Dr Heather Ryan on setting up a private GP practice in a bid to provide an ‘ethical’ service to patients and free up NHS appointments
Until a couple of years ago, I had never seriously considered working in the private sector. I had gone straight from GP training into partnership when I qualified in 2017. But the Covid pandemic, along with a relocation back to my home city of Liverpool, prompted a change of pace. Both my husband John – who has been a GP since 2004 – and myself left our partnerships and found ourselves looking for a way of practising medicine sustainably and providing good quality care.
The expansion in private GP services is a consequence of the decline of NHS general practice, not the cause. Many GPs are leaving the NHS, or reducing their working hours, because NHS general practice is now an incredibly difficult environment in which to work. There is a ludicrous mismatch between what politicians expect of general practice and what funding they give it.
We identified a gap in the market for an ethical, high-quality private primary care. Many existing private practices seem to target healthy young people by offering non-evidence-based screening, aesthetic interventions, and other questionable treatments such as IV vitamin drips. Instead, we decided to operate much more like a traditional family doctor, offering patients unhurried face-to-face care, and only arranging tests and treatments if clinically indicated.
Unfortunately, we encountered a backlash when we opened Formby GP in January. We paid for advertising on Facebook, including on a local community page, and that elicited angry comments: some accused us of being part of NHS privatisation, while others suggested that we were greedy and should increase our NHS commitments. One commenter even joked about running us over with his car.
I understand why people are worried about the growth in private GP services, especially if they can’t afford to pay for private care. But our intention is not to undermine the NHS; patients who see us are not attending their NHS GP surgery, so, if anything, we are taking a bit of pressure off practices.
As former NHS GP partners, we felt strongly that our service should not create additional work for NHS GPs, so we worked with our LMC to ensure that we were set up to do our own referrals and paperwork as much as possible. Private GPs are entitled to refer into NHS secondary care – the entitlement to NHS care rests with the patient, not the referrer – so we do our own referrals rather than bouncing patients back to their NHS GP.
Opening our own private practice has not been a straightforward process. It took us several months to find suitable premises, and then several more months and tens of thousands of pounds to refit those premises to meet the necessary healthcare buildings specifications.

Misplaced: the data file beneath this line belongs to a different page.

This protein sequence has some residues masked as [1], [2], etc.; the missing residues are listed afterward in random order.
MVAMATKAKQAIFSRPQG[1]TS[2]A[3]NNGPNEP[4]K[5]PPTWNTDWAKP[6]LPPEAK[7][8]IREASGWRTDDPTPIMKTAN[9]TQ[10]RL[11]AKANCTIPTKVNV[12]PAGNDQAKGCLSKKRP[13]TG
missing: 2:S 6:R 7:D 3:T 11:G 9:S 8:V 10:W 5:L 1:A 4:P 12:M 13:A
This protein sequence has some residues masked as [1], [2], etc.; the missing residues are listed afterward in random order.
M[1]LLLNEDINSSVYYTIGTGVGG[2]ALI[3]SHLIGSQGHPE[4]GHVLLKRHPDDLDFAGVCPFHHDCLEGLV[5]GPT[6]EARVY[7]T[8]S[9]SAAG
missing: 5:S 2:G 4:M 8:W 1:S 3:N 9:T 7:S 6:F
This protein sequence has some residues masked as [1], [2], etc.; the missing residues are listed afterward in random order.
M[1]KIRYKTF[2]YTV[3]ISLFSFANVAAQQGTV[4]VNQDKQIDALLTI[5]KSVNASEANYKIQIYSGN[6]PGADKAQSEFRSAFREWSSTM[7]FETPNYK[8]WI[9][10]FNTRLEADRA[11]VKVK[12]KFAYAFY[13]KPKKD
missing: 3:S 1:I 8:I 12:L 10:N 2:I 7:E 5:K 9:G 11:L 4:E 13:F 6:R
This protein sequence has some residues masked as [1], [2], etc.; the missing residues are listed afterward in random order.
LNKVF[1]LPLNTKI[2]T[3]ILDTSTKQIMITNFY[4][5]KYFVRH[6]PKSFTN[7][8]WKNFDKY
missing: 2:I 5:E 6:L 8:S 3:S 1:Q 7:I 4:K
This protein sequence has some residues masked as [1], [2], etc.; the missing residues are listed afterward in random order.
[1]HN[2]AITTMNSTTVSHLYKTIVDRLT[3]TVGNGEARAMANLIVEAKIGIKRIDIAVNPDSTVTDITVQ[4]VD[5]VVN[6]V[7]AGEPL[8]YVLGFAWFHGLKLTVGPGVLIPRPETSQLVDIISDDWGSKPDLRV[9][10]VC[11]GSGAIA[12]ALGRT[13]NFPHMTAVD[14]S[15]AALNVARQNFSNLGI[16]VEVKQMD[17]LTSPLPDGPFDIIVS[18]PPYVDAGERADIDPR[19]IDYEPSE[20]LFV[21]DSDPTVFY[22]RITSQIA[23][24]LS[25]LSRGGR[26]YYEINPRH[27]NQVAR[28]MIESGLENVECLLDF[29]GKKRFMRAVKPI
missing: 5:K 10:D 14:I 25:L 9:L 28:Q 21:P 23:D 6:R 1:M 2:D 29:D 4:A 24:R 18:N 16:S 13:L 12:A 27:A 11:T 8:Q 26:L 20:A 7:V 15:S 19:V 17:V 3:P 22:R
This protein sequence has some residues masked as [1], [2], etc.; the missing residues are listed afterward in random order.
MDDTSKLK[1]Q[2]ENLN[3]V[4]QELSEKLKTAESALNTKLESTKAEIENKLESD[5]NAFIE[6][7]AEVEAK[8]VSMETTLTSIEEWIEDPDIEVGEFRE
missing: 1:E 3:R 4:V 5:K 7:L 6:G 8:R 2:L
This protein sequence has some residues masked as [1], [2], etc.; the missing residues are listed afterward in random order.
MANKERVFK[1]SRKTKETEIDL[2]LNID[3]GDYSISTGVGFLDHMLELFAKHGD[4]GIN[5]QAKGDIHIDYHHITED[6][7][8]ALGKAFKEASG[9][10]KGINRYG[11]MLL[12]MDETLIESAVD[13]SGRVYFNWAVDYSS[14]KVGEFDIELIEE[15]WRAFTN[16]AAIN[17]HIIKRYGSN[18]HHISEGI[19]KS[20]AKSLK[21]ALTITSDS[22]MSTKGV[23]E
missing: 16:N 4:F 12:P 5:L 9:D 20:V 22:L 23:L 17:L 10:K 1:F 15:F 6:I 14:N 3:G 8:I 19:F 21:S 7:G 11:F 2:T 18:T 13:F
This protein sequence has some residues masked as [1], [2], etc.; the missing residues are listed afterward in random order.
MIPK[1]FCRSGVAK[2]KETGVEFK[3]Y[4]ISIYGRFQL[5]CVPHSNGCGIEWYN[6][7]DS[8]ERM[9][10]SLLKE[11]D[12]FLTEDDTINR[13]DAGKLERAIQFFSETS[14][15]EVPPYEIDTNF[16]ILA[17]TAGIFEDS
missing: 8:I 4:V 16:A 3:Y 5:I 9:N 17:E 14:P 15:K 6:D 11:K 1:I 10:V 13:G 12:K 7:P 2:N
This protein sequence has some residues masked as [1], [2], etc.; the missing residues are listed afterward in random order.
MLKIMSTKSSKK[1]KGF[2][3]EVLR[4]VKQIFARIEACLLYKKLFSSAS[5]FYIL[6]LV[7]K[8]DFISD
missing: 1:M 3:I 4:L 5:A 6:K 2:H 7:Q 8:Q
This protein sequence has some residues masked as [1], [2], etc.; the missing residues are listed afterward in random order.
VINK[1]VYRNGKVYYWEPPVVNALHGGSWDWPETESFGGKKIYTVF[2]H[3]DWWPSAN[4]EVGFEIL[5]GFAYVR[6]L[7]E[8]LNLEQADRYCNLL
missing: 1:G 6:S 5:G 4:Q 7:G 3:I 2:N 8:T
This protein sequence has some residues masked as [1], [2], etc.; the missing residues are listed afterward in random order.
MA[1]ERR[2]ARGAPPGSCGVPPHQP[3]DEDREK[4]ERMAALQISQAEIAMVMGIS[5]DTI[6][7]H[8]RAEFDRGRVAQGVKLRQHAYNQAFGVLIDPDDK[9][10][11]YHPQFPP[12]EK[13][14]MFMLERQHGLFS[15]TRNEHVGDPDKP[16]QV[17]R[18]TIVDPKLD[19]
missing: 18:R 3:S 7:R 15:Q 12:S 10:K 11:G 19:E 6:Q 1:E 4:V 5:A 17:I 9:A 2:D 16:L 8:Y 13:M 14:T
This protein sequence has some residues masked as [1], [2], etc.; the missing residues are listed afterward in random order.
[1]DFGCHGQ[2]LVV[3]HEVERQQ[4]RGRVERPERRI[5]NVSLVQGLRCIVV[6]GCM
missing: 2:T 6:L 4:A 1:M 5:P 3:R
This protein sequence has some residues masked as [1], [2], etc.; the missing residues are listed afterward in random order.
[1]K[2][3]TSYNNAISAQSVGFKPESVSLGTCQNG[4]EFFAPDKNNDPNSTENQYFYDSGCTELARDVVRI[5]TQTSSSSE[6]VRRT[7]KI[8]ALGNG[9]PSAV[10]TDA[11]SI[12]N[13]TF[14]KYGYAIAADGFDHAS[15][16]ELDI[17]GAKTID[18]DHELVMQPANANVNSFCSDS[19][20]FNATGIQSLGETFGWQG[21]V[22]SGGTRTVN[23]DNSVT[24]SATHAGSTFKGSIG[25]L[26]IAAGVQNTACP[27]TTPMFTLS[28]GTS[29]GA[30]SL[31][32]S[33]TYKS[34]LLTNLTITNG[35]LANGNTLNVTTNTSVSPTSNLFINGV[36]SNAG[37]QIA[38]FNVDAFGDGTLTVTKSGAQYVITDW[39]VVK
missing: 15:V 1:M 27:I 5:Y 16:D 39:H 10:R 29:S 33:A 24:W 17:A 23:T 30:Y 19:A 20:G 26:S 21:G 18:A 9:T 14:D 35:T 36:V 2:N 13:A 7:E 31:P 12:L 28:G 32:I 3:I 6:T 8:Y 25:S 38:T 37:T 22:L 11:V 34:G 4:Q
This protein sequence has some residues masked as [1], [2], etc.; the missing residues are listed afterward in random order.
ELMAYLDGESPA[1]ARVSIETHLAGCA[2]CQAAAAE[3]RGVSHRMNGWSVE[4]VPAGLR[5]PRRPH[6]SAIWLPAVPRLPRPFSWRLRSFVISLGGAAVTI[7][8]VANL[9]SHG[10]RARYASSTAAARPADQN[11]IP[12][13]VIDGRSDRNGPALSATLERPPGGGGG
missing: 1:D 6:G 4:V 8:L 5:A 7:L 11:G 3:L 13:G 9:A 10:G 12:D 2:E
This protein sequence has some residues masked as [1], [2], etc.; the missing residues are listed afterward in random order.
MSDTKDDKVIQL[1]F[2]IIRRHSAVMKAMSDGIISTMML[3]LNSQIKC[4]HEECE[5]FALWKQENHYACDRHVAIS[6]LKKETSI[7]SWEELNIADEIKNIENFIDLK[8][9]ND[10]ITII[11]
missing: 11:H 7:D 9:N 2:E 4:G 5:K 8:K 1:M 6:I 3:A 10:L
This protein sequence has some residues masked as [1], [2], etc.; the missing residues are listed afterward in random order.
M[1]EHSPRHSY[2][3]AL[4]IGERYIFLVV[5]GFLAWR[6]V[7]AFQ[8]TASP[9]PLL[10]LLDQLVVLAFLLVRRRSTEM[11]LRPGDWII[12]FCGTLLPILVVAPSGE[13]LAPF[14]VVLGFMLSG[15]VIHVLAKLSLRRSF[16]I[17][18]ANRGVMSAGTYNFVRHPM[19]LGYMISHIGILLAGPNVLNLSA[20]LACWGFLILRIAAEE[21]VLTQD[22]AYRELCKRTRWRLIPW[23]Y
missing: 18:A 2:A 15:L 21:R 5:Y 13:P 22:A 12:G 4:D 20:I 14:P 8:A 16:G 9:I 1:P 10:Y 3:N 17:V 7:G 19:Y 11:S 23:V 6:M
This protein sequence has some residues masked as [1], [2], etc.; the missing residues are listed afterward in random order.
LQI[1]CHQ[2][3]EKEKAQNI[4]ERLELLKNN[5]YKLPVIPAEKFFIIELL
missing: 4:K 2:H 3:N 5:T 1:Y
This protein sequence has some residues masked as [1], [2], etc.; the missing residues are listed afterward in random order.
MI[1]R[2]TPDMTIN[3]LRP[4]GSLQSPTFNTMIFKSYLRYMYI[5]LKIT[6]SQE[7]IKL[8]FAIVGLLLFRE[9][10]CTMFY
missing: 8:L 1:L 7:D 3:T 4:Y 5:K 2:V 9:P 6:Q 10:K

In terms of finances, we have funded the project entirely ourselves, without external investment. This felt important to us so that we could maintain our independence and set high clinical standards. I still work part-time in the NHS, as a GP in secure services, and that income pays our personal mortgage and living expenses. Meanwhile, John does some locum work through our limited company to help with company cash flow.
We have loaned the company a significant amount of our own money. As a result, we share one old second-hand car between us, and we don’t have as many holidays or gadgets as most of our doctor friends. There is a common misconception that medics go into private practice for the money, but, in the short-term at least, we would have been better paid if we had stayed wholly in the NHS.
We’ve been open just under five months now, and it has been wonderful. Having time to get to know patients and their families properly is an absolute joy. Before we opened, I worried that we might spend our working days saying no to patients inappropriately requesting antibiotics or scans, but it’s been quite the opposite: I feel like I’m picking up serious pathology at a higher rate than I did in my NHS GP partnership, and, at the risk of sounding trite, I really feel like I’m making a difference to my patients. Our patients seem to agree. So far, feedback has been overwhelmingly positive. We have already picked up cancers, co-ordinated end-of-life care, averted admissions, and formed strong working relationships with the local district general hospital and hospice.
Given that neither of the major political parties has a credible GP rescue plan, I suspect that we will not be the last doctors who look for a means of escaping a broken system – and I hope, for the sake of patients, that the powers that be find a way of ensuring that patients who cannot afford to pay for their care do not get left behind.
Dr Heather Ryan is managing director of Formby GP, a private GP clinic in Formby, Merseyside